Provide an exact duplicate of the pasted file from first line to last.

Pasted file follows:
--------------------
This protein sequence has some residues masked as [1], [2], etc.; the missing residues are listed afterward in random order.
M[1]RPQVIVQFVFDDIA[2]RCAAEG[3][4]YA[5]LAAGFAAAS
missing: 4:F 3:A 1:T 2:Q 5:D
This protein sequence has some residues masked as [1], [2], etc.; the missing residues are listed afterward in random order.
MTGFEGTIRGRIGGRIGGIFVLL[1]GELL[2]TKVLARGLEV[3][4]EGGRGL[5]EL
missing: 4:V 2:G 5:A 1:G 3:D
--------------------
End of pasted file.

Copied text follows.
This protein sequence has some residues masked as [1], [2], etc.; the missing residues are listed afterward in random order.
M[1]RPQVIVQFVFDDIA[2]RCAAEG[3][4]YA[5]LAAGFAAAS
missing: 4:F 3:A 1:T 2:Q 5:D
This protein sequence has some residues masked as [1], [2], etc.; the missing residues are listed afterward in random order.
MTGFEGTIRGRIGGRIGGIFVLL[1]GELL[2]TKVLARGLEV[3][4]EGGRGL[5]EL
missing: 4:V 2:G 5:A 1:G 3:D